For our production, I started by giving a one-hour dramaturgical presentation the first day of rehearsal on Oklahoma and its dialect. And I should say that like any geographical region, there is not necessarily ‘one sound.’ Rural/urban influences, socioeconomic status, educational level, not to mention the psychology of the human being, all impact the way we sound and the way characters sound, too. I gave the actors a packet of listening resources and basic sound substitutions to help them begin their work. I sit in on rehearsals, tuning my ear to the actors and helping them find the music of the dialect on a day-by-day basis. I am available for individual coaching and questions as needed by the actors. It’s become a rather fluid process.

Q: What is your connection to the writer of this play in particular?

A: I am a native Oklahoman and grew up in roughly the same part of the state that Tracy Letts was raised. He was raised in Durant and I was raised in Ada. Both towns are small Oklahoma college towns. My mother actually went to college for a while at Southeast Oklahoma State University where Tracy’s mom and dad (Billie and Dennis Letts) taught. I also went to college at the University of Tulsa, which factors into the story of Bill and Barbara, characters in the play.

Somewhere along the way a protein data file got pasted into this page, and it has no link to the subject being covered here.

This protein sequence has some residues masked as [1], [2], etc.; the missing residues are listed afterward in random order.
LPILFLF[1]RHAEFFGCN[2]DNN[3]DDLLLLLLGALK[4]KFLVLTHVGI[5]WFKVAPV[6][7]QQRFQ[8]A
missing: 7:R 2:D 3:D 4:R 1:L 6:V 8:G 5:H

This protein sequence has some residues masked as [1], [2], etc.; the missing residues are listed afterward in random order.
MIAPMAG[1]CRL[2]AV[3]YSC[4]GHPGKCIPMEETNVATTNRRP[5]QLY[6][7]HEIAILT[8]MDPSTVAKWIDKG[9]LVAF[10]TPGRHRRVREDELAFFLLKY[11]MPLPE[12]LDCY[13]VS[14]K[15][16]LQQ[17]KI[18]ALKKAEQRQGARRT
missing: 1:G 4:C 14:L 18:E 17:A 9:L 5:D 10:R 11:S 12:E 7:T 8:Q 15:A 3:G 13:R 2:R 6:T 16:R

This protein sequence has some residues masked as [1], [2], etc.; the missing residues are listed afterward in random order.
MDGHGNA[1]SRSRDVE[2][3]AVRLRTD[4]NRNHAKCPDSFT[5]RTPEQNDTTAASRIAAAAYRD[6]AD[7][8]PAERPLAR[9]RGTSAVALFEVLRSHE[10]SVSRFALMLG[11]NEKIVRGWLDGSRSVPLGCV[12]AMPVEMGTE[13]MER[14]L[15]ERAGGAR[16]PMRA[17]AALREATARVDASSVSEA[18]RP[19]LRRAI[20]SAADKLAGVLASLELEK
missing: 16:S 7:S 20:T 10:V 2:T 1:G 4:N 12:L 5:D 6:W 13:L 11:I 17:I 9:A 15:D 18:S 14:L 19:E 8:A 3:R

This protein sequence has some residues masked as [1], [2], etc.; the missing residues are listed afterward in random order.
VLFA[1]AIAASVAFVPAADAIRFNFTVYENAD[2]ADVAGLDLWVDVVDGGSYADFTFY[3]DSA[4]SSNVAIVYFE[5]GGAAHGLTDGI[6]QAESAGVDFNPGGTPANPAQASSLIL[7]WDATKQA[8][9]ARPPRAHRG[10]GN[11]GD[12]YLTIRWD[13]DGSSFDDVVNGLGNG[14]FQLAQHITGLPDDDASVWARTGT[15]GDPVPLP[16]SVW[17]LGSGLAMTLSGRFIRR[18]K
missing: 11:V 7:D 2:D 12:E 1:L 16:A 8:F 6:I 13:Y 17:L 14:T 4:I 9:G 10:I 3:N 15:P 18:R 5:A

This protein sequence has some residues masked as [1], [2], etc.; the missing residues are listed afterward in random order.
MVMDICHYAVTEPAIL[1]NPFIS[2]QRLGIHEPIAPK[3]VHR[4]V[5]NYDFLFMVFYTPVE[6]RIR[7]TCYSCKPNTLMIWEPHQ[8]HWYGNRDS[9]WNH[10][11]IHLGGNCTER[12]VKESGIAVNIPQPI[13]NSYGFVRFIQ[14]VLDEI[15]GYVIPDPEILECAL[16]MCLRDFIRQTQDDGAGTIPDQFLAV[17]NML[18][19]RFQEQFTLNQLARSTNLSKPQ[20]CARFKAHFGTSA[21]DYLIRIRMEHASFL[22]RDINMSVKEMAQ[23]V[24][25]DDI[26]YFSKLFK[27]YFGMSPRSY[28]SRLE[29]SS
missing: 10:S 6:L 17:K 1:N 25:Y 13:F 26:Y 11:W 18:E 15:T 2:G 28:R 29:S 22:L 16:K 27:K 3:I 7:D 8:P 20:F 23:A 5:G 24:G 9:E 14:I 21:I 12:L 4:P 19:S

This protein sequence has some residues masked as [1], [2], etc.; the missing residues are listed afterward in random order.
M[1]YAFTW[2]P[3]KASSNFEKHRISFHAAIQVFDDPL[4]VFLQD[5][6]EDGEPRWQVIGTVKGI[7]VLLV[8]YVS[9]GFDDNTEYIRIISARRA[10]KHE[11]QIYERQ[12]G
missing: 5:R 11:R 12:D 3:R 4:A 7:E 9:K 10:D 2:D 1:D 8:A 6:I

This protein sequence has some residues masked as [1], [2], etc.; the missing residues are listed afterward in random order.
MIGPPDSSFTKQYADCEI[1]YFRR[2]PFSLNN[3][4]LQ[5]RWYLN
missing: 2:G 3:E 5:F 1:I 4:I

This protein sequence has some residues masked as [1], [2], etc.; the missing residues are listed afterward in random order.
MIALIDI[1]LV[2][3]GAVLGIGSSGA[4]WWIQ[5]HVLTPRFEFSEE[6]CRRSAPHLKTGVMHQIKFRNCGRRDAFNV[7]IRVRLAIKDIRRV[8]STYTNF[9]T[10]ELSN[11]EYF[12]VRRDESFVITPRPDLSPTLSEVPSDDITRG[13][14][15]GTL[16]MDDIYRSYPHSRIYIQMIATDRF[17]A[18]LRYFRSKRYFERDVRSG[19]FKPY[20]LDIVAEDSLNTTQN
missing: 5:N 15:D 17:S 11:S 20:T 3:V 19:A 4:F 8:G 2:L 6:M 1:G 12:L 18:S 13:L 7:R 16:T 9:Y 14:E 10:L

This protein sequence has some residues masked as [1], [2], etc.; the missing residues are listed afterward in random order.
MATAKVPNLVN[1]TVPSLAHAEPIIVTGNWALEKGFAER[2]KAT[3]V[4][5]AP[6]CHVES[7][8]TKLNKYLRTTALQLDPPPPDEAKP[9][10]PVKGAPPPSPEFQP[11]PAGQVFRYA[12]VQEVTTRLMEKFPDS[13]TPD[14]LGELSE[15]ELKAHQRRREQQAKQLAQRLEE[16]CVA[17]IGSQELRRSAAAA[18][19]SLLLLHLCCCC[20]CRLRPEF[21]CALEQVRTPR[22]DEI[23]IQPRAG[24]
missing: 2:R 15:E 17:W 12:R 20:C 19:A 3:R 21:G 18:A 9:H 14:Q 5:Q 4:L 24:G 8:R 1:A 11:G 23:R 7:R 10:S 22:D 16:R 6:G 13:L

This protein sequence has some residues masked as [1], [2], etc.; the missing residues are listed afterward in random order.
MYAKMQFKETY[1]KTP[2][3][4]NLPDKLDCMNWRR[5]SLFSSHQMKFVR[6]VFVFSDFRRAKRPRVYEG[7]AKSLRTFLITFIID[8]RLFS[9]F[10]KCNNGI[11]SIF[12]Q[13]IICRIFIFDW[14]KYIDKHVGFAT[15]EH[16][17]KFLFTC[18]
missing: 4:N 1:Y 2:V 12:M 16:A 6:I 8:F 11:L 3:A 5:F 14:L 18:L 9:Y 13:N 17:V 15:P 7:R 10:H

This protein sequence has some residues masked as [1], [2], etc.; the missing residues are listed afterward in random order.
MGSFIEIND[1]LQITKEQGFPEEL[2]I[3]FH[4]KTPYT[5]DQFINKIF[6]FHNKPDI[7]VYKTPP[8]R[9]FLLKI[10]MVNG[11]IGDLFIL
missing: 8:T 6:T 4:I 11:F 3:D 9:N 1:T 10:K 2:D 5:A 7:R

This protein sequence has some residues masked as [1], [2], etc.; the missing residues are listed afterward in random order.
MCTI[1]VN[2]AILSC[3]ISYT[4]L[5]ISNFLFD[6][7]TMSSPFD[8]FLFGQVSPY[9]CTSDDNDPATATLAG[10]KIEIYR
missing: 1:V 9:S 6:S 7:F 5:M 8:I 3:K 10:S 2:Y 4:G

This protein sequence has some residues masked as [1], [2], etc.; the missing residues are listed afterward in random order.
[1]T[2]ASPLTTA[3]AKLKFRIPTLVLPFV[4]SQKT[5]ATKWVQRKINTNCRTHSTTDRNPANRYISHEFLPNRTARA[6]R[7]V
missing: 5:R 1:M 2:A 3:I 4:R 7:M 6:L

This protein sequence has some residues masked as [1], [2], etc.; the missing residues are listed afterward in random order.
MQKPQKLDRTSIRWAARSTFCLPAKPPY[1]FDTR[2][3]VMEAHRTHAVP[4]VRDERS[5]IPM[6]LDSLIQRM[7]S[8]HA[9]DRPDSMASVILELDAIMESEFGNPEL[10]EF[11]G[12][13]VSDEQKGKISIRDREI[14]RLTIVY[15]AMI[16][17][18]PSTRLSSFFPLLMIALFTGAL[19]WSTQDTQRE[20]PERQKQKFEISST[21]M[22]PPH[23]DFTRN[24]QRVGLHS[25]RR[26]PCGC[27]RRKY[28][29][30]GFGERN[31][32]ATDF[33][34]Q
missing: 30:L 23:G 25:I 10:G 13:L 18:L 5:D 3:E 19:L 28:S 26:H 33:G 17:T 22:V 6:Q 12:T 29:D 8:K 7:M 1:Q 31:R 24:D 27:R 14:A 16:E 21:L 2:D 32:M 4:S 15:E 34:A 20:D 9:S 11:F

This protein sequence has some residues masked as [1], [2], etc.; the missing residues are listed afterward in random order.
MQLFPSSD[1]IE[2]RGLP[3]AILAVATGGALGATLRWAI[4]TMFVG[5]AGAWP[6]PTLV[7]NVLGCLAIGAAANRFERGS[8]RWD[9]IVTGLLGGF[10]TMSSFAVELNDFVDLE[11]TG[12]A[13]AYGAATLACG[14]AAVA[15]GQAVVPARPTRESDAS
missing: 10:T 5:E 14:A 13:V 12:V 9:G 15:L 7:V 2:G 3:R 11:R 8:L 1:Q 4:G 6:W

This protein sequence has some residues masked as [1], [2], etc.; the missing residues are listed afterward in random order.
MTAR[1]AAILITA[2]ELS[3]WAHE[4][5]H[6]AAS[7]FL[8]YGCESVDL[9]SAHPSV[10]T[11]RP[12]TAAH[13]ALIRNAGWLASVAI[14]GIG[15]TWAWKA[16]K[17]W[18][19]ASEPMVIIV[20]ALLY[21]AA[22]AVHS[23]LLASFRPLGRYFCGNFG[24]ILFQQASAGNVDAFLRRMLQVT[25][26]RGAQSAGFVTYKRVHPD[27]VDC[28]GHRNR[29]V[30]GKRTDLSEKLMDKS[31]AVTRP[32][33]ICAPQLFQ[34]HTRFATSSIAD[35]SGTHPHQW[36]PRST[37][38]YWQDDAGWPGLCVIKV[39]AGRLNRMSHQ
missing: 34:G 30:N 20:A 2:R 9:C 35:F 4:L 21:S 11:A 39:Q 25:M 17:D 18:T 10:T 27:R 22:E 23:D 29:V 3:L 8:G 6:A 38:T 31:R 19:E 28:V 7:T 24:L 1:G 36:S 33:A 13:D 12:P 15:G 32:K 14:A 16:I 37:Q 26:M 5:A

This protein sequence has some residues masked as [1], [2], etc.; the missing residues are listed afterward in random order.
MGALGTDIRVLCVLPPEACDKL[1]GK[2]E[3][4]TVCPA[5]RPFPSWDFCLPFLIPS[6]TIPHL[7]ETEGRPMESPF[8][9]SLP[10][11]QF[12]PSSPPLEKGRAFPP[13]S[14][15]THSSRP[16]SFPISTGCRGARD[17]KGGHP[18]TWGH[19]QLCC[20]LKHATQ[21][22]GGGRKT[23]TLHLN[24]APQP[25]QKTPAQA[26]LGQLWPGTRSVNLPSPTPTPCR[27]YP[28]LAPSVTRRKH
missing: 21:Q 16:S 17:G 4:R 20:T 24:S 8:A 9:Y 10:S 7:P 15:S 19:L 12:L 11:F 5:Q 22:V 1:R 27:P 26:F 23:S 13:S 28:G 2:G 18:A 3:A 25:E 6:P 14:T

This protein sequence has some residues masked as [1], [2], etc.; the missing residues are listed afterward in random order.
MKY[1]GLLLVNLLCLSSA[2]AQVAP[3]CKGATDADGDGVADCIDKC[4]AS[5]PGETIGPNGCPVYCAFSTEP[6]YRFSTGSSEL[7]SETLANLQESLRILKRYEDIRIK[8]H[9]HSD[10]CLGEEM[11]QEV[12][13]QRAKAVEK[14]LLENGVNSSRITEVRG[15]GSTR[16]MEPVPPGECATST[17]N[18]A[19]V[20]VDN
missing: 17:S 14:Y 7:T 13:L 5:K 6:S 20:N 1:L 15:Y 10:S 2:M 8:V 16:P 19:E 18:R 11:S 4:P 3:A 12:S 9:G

Q: How do you think your background in Oklahoma will help the actors as they prepare for their roles in the show?

A: Researching both the place and sound of Oklahoma, I’ve had to really rediscover my own sound and the place from where I come. I’ve discovered things about Oklahoma that relate to the play that have brought me to a new place of understanding. I think I can answer some specific questions about the play’s given circumstances and the rhythms and nuances of the language that are perhaps not as obvious if you’re not from Oklahoma.

Q: Why should patrons see this production on our stage?